Too often Bar and Bat Mitzvah parents get their proverbial knickers in a knot over details like the hall, the catering, the DJ, the invitations, the theme and the fashion. There is certainly a time and place for the Bar or Bat Mitzvah party – but is this really what a Bar or Bat Mitzvah is all about? Do we want to give our children the message that being Bnei Mitzvah is about throwing an dazzling affair that will impress and outdo our neighbours?
We can all take inspiration from one of the most prominent Jews in the USA today – Chicago Mayor and former White House Chief of Staff Rahm Immanuel. The following paragraphs are from Suntimes.com and is based on his recent speech to the Jewish Federation.
“The night before their Bar Mitzvahs, my brother, Ari, and I took our two sons to the [Wailing] Wall to recite the prayer, ‘Who are you, if you are not for yourself? What are you if you are only for yourself? And if not now, when?’ The same prayer my father said to me on my Bar Mitzvah,” Emanuel said.
“And that really is the spirit, the culture, the philosophical outlook of the [Jewish Federation]. Yes, you have to make sure that no Jew suffers either hunger, homelessness or any of the economic hardships of life. But, our work does not stop at the borders of our own community.”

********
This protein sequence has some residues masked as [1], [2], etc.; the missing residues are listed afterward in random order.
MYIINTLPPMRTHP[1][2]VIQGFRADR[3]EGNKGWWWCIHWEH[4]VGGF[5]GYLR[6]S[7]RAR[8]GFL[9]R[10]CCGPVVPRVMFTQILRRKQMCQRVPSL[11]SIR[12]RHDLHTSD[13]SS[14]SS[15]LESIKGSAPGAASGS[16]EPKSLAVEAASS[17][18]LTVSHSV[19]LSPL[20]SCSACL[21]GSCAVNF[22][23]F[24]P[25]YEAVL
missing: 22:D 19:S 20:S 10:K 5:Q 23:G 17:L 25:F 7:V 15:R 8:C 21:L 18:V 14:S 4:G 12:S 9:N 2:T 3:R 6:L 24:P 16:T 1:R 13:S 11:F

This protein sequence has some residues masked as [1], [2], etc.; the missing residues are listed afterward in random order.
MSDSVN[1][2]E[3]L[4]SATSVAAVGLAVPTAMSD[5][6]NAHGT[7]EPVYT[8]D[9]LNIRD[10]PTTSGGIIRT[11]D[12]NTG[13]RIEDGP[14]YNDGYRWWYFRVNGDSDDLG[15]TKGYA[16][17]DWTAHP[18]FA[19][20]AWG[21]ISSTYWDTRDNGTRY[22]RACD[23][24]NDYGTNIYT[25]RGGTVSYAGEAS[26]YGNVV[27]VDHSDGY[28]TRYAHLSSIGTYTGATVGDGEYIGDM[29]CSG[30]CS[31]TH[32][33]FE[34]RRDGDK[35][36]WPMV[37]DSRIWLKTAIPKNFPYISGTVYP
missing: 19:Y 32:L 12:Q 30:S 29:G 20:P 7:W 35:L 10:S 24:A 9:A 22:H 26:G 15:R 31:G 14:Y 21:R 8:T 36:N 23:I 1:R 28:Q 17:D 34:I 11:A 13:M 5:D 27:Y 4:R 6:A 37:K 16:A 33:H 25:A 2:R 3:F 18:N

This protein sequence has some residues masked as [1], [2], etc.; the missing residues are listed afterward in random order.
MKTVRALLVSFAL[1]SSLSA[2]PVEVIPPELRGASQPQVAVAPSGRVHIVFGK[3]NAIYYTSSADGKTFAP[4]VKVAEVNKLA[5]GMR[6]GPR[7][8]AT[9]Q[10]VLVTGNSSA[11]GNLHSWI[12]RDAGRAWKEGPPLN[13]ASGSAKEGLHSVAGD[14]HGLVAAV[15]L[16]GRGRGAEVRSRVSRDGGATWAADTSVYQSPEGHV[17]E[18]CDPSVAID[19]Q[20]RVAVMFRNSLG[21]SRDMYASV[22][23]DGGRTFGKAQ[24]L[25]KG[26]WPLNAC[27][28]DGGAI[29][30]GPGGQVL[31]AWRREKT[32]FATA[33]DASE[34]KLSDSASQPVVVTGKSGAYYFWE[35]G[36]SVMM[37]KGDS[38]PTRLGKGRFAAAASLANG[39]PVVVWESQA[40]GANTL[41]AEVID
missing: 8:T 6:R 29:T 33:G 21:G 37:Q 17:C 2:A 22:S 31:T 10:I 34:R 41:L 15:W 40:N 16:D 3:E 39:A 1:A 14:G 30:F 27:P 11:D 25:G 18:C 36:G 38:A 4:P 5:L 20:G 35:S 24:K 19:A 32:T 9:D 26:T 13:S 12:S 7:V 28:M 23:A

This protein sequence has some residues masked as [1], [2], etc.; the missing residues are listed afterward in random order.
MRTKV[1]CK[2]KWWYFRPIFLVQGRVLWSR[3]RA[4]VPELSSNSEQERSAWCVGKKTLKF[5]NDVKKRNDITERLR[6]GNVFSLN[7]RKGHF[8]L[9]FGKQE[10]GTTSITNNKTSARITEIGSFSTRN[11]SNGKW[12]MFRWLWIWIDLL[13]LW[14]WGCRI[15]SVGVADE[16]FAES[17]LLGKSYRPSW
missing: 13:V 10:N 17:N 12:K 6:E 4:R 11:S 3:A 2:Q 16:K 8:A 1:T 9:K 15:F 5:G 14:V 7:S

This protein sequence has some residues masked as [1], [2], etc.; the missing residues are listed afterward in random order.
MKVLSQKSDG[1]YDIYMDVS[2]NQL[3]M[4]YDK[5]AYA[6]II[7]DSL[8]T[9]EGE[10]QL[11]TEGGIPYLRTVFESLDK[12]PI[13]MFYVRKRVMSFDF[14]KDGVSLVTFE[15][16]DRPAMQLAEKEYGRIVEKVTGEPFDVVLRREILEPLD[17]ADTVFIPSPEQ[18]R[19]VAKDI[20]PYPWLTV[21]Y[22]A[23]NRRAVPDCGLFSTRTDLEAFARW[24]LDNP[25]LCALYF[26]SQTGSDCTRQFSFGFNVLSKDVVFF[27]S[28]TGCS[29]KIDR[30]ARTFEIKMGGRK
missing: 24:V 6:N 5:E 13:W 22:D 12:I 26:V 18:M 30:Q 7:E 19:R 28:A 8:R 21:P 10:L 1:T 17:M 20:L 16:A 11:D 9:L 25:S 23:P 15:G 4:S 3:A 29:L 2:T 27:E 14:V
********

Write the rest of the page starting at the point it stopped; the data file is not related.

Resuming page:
The mayor’s daughter, Ilana, got a chance to walk that walk after celebrating her Bat Mitzvah recently. Emanuel said he and his wife, Amy, “don’t allow parties for Bat Mitzvah.” Instead, Ilana Emanuel worked with KaBoom — a national non-profit — to plan and build a playground for homeless children at A Safe Haven’s transitional living facility at 2750 W. Roosevelt.
“We’ve taught our kids that the most important thing they can do for their Bar or Bat Mitzvah is to give something back. And in an afternoon, an entire playground went up … 250 people. She organized 130 of ’em. That was her Bat Mitzvah party,” the mayor said. “It’s a time for celebration. But [also] a time to learn that first lesson in life: You have something special. Do something for those who are in a time of need. That is what it means to be Jewish.”
We all know the that if there are two Jews, there will be three opinions. Do you agree with Emanuel’s take on the Bar/Bat Mitzvah message? Do you think there is an even more important message to convey to a Bar or Bat Mitzvah child?